Wednesday, August 23, 2006
"Last Hike" by Keith Harvey
Singing is her green talent.
We follow her, summer children, up the mountain.
She sings to bears that we are eight,
a sinister number;
her Belfast brogue buzzing like bees.
With steady gait, her bonny head bent,
she stops at a blind bend.
Beckoned, blue-black clouds appear.
She raises her hazel eyes;
her fairy voice fractures frozen air.
A lightening strike and she sings us together,
a brood hen shooing chicks to cover.
It rains, then snows, then clears.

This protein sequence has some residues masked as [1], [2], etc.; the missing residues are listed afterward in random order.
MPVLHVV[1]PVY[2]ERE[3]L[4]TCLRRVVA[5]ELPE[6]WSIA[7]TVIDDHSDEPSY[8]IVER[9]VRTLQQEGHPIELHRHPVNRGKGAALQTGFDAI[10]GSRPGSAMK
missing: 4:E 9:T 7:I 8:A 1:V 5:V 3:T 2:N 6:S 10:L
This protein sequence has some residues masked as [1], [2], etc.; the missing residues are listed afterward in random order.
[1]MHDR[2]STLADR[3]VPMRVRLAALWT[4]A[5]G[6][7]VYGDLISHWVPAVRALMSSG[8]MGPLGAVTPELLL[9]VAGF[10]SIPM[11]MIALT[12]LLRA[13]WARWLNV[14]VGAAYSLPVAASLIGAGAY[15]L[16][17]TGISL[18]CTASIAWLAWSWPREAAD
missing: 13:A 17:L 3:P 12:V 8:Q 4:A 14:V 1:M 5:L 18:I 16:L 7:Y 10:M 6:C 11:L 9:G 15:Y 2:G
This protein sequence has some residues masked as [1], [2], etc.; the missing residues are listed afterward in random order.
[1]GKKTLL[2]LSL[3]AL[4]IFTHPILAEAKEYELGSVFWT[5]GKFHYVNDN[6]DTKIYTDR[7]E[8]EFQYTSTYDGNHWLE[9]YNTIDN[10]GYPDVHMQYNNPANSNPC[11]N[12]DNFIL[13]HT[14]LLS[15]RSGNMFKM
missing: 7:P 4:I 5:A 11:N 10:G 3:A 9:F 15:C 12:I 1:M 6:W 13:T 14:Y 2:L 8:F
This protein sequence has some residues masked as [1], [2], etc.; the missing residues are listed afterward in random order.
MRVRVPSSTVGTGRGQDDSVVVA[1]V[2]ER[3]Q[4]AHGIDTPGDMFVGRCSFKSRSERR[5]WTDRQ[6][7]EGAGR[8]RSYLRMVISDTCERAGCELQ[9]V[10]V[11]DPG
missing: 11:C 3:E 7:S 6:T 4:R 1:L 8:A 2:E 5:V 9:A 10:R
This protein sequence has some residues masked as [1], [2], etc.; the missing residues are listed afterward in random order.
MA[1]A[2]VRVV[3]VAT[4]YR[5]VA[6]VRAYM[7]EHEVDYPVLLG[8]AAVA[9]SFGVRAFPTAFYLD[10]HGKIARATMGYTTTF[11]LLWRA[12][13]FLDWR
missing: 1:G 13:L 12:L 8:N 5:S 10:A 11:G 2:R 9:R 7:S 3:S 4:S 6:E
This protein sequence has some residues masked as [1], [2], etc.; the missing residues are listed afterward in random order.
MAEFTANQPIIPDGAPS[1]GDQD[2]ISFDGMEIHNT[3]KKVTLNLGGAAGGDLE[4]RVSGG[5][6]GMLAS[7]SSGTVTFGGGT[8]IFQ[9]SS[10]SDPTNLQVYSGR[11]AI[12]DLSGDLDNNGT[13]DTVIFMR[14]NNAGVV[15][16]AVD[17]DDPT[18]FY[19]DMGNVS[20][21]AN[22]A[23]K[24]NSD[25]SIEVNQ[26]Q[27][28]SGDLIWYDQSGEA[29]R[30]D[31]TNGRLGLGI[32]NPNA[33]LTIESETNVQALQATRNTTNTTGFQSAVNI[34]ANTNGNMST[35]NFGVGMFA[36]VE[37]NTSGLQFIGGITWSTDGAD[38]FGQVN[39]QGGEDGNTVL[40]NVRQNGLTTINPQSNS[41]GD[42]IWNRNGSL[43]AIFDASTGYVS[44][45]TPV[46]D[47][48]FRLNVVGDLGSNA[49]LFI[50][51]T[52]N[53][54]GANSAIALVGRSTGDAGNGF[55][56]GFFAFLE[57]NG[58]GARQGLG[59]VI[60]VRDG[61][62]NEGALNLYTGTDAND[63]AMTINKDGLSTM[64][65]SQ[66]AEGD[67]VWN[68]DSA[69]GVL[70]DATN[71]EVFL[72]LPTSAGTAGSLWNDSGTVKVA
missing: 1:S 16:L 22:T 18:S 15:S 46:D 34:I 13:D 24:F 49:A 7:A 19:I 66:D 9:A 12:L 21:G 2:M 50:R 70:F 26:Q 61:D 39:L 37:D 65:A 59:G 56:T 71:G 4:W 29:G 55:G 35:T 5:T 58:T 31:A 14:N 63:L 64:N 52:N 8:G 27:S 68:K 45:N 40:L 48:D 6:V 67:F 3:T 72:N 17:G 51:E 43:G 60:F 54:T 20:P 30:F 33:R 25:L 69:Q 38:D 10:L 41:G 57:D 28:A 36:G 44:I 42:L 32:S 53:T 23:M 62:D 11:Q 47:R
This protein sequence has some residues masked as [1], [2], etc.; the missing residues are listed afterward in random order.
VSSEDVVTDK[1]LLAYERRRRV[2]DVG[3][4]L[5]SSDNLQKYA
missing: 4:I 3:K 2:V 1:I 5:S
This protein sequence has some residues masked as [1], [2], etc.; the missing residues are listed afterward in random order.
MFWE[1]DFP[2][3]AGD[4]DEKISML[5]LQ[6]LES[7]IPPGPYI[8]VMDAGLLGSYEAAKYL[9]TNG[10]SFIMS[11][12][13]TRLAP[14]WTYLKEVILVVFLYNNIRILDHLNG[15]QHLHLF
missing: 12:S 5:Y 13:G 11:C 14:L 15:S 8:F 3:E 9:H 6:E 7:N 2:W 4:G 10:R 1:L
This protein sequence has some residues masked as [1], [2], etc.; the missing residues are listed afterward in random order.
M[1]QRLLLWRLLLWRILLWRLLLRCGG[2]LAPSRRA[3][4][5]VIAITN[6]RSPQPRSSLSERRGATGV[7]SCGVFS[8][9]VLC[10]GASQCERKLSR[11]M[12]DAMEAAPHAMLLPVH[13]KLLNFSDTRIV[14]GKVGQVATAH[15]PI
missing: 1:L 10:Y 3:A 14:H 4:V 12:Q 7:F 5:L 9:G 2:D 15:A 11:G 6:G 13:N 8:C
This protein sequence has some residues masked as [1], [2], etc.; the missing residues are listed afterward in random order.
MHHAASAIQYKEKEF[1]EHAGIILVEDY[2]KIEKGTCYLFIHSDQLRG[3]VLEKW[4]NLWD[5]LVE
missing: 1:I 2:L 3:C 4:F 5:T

A loon swims alone on a lake.
A silver trout severs its silk surface.
Chipmunks chatter in the heather,
while ravens circle above trees.
I wear a ruby rain suit, a cabiri,
carrying my twin self.
My lungs labor in duplex
against the frugal air,
my knees ache, as my back bends
under the double load of my pack.
I thrill at her voice but pray
the bears do not hear.
We traverse the tree line,
stumbling on geodes and scree.
The sun burns our faces and hands.
No bears in this thin country.
They are below, fat and dark,
eating berries in the shadow of larch and fir-
so intent on their feast they cannot hear
her Irish song.